US NGO Closed, Two More Under Scrutiny in Uzbekistan
Monday, June 5, 2006 11:10 AM

TASHKENT, 1 June (IRIN) - A court in Uzbekistan on Thursday ordered the closure of the local office of a US-funded educational organisation for violating domestic laws, including the constitution.

A French aid group and a Hungarian charity are also under scrutiny as the Central Asian country continues to crack down on foreign NGOs in the country.

The Tashkent civil court ordered the liquidation of the American Council for Collaboration in Education and Language Study (ACCELS) for repeatedly violating domestic regulations, press-uz.infor, a pro-government internet site said.

Among other misdemeanors, ACCELS, allegedly without informing the authorities, sent more than 100 senior pupils to study in the US in 2005, the internet site said, quoting the judge. The justice ministry said that the US NGO had received repeated warnings about violating local laws and had also failed to keep appropriate financial records.

In addition, Tashkent has also issued a warning to French environmental and agricultural NGO COFUTIS, giving it 30 days to provide financial and statistical data, reported.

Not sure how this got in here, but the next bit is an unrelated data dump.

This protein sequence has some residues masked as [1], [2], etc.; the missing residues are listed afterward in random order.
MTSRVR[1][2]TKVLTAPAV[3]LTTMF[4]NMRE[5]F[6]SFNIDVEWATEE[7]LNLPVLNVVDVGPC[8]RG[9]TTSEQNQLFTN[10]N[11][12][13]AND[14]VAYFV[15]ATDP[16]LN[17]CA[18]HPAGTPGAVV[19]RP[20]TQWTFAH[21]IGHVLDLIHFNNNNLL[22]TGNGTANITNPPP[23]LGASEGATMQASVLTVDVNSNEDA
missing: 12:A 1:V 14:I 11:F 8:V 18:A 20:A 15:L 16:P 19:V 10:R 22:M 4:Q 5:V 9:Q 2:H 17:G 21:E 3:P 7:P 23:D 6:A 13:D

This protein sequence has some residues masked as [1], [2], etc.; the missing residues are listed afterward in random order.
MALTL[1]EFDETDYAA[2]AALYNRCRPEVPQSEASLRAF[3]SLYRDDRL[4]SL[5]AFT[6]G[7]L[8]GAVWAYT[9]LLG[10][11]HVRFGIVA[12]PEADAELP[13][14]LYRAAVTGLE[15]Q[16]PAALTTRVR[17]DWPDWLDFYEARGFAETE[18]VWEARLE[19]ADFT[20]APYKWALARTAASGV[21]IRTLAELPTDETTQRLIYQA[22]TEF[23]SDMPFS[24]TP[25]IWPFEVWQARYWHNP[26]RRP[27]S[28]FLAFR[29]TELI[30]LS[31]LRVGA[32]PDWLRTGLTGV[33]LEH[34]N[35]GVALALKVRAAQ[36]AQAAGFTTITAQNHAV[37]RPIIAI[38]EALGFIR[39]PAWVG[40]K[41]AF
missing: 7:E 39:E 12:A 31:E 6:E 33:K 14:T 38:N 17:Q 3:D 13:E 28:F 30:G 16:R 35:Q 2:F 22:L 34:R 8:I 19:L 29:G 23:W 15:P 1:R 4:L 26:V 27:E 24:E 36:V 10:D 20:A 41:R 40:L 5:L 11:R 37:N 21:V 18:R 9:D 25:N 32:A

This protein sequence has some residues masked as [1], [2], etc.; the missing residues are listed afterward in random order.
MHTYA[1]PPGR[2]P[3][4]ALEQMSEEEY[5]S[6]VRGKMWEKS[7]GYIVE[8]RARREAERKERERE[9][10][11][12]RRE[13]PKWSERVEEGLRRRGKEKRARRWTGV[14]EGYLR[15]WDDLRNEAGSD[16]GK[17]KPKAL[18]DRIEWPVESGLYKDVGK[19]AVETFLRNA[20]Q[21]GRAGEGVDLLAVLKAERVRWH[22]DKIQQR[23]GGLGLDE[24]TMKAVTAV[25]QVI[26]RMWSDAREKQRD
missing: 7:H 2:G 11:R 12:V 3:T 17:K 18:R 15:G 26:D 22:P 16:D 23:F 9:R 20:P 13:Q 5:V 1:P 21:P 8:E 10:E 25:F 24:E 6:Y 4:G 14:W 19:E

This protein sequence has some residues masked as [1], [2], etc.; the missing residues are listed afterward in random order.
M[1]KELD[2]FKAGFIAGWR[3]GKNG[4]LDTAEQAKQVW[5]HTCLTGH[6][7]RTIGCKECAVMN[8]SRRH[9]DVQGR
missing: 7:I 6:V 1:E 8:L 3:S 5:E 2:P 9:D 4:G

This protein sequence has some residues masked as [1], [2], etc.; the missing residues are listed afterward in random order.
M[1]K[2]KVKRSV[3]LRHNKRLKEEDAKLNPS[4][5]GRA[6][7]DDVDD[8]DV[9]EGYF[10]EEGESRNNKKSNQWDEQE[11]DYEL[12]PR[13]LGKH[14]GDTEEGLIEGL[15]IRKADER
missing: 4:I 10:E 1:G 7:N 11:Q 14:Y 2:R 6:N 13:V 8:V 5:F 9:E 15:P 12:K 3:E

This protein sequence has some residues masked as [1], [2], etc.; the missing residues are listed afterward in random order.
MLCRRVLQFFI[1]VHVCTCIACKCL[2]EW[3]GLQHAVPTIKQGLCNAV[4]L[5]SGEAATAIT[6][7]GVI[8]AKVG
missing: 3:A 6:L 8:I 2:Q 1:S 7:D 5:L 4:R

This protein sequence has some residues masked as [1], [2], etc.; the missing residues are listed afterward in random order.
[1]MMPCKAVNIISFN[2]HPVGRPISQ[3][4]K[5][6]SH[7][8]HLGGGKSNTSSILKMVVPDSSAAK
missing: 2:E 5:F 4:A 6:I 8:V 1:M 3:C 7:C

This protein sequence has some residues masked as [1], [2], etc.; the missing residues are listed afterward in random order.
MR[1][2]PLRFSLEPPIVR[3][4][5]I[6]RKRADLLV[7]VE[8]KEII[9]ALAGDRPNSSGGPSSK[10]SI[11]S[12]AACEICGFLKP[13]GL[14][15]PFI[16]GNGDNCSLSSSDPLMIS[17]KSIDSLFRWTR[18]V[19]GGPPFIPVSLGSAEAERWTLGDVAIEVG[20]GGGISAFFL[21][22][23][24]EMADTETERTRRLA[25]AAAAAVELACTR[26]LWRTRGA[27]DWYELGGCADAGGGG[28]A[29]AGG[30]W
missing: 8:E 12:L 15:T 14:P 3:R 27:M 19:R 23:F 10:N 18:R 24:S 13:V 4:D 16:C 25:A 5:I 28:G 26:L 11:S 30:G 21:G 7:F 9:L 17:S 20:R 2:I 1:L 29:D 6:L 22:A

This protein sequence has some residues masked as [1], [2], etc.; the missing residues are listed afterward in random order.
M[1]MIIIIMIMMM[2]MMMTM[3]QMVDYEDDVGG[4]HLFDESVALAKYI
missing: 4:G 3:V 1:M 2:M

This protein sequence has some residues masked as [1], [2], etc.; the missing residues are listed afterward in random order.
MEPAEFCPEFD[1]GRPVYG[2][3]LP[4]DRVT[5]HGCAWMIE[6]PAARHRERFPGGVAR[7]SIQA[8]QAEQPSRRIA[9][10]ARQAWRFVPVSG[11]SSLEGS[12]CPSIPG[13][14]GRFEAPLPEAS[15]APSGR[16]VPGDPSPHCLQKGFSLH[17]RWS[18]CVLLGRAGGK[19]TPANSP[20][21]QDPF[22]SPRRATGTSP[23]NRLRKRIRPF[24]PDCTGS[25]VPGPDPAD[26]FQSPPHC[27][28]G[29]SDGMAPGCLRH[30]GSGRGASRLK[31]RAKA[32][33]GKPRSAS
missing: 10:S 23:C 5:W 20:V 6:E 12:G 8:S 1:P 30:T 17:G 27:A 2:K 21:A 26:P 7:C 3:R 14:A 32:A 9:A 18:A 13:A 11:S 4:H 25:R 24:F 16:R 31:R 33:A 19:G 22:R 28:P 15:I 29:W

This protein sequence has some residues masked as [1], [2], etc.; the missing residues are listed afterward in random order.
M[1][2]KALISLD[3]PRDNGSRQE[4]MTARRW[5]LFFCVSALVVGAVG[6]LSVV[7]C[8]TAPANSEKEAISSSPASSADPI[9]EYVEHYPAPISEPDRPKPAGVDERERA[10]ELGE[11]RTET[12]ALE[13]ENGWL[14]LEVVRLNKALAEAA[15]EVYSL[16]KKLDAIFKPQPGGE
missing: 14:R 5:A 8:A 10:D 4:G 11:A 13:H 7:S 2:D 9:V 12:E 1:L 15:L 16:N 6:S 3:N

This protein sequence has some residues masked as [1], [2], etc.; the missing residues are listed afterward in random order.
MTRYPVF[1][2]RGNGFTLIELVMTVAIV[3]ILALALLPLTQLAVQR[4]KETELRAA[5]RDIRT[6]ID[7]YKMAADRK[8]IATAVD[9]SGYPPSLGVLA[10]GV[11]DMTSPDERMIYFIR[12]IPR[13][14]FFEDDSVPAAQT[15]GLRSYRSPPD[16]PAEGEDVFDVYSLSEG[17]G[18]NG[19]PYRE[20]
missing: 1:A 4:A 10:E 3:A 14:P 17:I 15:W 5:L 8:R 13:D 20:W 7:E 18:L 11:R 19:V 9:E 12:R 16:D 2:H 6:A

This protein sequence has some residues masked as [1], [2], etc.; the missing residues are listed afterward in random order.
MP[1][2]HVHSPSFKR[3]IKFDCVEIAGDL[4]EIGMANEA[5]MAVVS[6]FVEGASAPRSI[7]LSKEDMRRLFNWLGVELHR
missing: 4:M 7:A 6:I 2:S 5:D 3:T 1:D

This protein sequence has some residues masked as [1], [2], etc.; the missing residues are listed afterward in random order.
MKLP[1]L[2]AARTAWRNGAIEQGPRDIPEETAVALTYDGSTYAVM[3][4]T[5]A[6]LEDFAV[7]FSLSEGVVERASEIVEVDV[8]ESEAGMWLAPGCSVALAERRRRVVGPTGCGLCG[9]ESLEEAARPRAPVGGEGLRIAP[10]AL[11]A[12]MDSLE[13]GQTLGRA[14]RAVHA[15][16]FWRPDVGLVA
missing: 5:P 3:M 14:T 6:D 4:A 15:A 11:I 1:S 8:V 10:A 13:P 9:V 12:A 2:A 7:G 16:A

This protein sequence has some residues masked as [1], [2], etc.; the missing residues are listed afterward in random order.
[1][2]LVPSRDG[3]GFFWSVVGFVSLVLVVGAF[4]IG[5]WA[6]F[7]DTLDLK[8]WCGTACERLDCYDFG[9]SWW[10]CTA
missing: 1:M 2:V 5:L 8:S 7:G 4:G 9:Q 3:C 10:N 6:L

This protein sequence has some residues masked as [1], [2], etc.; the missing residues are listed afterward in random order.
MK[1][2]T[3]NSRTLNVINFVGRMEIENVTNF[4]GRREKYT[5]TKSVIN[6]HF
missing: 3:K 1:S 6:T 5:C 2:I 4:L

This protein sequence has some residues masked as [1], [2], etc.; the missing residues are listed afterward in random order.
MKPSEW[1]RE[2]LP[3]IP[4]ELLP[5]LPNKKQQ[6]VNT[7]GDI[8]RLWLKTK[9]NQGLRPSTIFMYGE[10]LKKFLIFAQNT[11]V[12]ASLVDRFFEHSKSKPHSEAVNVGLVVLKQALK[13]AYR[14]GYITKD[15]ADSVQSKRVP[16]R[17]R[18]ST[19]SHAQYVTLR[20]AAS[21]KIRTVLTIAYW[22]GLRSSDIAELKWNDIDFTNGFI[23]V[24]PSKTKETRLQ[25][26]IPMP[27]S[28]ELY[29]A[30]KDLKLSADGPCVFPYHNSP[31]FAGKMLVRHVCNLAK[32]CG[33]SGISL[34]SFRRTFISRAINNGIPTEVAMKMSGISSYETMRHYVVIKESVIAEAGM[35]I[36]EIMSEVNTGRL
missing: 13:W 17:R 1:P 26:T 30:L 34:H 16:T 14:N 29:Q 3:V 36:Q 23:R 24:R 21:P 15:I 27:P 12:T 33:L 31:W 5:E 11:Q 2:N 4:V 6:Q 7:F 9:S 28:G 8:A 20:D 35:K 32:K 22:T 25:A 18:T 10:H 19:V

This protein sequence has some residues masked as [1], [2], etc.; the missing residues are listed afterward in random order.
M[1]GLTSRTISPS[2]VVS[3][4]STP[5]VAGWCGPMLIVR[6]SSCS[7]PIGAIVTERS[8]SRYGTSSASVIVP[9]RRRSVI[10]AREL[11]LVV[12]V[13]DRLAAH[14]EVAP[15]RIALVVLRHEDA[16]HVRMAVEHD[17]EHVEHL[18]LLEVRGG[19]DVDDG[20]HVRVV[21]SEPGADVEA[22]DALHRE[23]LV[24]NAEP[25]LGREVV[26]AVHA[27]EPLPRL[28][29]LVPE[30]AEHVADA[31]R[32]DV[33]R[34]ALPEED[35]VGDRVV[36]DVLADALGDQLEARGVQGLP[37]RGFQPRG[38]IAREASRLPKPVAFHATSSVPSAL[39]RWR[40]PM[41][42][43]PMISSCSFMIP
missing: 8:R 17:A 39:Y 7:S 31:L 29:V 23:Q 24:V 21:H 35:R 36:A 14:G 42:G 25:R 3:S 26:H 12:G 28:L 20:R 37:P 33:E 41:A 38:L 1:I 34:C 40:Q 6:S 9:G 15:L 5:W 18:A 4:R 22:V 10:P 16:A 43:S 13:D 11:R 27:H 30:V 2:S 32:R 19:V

COFUTIS, operating in the country since 1996, is implementing a sand stabilisation project in the Aral Sea region in the northwest, as well as an environmental project in the eastern province of Ferghana.

A Hungarian religious charity known as Magyar Okumenikus Szeretetszolgalat is also in the government's spotlight to see "whether the mission is observing Uzbek legislation and whether its activities correspond to the goals declared in its charter," according to the same website.

The charity is involved in promoting the social integration of disabled women and parents living with disabled children, according to group's website.

Over the past six months, Uzbek authorities have expelled the Eurasia Foundation, Freedom House, the International Research and Exchanges Board (IREX), the American Bar Association, Counterpart International, and Radio Free Europe/Radio Liberty (RFE/RL).

Tashkent has grown increasingly wary of international organisations operating on its soil, following last year's bloody crackdown in the southeastern city of Andijan.

According to some rights groups, up to 1,000 people may have been killed by security forces during protests in Andijan province. Uzbek officials place the official Andijan death toll at 187.

NOTE: These reports do not necessarily reflect the views of the United Nations or its agencies.

© Integrated Regional Information Network (IRIN)

Published in:, UN Office for the Coordination of Humanitarian Affairs, 1 June 2006.